These are the boom times in the energy cycle.

Exploration and production budgets continue to swell. Drilling and services companies are as busy as they have been in many years. And yet, although other large service companies like Schlumberger (NYSE:SLB) and Halliburton (NYSE:HAL) had solid quarters, No. 3 player Baker Hughes (NYSE:BHI) seemed to have a somewhat rougher go of it.

It's not that results were bad. I'd hardly say that 17% revenue growth, 52% operating income growth, and 61% net income growth is "bad" -- particularly in a quarter when there were two large, disruptive storms. Still, those results missed the published average estimate, and Baker Hughes' growth rates compared with the previous quarter weren't particularly strong. Interestingly, the published estimates in front of me show no changes over the past couple of months. I think that's a bit odd because most people knew that Katrina would have an impact.

Making matters potentially a bit more confusing, while the company confirmed that pricing in the energy services space is accelerating and capacity remains tight, guidance for the next quarter was a bit below the current averages. What's more, admitting it needed more research and development spending and more capex investment might unnerve some investors, even though it's part and parcel of the business.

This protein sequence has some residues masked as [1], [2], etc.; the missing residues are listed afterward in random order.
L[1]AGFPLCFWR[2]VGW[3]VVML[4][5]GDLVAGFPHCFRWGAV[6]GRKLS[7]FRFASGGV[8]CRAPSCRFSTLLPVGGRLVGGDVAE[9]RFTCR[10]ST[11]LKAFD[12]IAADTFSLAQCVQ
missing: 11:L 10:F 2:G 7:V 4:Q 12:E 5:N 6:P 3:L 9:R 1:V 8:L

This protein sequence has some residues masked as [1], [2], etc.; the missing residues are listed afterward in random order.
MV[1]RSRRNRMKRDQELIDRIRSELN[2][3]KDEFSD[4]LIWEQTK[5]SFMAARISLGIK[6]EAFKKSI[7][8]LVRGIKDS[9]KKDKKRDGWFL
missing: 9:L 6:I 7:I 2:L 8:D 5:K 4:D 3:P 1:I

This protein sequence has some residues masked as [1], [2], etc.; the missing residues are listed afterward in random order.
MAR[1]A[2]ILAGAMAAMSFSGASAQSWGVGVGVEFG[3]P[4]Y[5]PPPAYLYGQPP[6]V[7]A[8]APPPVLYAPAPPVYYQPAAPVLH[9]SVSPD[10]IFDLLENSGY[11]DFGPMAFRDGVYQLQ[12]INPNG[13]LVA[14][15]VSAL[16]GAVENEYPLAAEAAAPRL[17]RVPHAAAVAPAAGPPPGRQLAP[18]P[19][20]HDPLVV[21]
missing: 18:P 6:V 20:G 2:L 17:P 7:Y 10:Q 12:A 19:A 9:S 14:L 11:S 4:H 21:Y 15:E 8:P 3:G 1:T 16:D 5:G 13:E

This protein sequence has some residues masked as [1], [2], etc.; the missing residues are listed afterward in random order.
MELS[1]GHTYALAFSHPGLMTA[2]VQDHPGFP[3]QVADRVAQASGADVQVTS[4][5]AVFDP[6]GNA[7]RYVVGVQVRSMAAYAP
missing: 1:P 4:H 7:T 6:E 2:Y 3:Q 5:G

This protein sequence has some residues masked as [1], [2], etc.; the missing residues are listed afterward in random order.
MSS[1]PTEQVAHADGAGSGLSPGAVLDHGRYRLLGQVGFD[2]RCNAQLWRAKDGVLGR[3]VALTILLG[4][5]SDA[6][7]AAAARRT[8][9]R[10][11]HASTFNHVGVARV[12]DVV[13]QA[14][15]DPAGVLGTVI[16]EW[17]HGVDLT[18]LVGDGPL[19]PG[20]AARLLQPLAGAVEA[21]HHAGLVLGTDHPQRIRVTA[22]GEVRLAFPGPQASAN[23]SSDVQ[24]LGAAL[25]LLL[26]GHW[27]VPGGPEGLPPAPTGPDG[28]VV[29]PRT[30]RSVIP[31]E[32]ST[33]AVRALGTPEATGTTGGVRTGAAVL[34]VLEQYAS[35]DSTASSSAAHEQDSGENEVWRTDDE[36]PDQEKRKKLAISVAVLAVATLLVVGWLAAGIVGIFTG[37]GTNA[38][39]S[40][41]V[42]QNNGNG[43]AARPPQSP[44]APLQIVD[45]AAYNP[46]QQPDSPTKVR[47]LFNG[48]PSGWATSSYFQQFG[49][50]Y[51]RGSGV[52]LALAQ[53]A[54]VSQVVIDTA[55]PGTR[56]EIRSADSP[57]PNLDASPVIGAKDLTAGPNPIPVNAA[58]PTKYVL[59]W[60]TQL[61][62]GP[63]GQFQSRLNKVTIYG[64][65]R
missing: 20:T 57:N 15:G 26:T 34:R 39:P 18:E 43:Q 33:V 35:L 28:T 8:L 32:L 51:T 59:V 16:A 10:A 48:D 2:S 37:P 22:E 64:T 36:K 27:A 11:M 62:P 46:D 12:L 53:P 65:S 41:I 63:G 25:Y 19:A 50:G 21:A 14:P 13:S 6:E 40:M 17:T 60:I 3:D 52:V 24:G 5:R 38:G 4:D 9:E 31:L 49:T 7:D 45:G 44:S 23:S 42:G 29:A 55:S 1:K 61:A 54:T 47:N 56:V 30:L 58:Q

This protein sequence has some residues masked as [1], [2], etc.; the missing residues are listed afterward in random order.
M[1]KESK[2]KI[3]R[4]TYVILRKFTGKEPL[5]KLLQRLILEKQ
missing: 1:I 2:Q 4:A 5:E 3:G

Even though Baker Hughes isn't the biggest kid on the block, and it operates in an intensely cyclical business, I think you can argue that it's nevertheless an above-average company. It has consistently paid a dividend for more than 10 years, even though those weren't all good years for energy service companies. What's more, my calculations show a long-term average return on invested capital well above industry norms.

Unfortunately, I cannot coerce my cash flow model into producing a price that suggests this stock is a great buy today. Still, earnings leverage should be positive for the next couple of years, and if traders continue to bid up energy stocks across the board, this one will likely go along for the ride. So while this might be an interesting play for investors looking for some short-term action in the energy sector, the cash flow picture suggests a lingering engagement might be more difficult.

For more energetic Takes:

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Fool contributor Stephen Simpson has no financial interest in any stocks mentioned (that means he's neither long nor short the shares).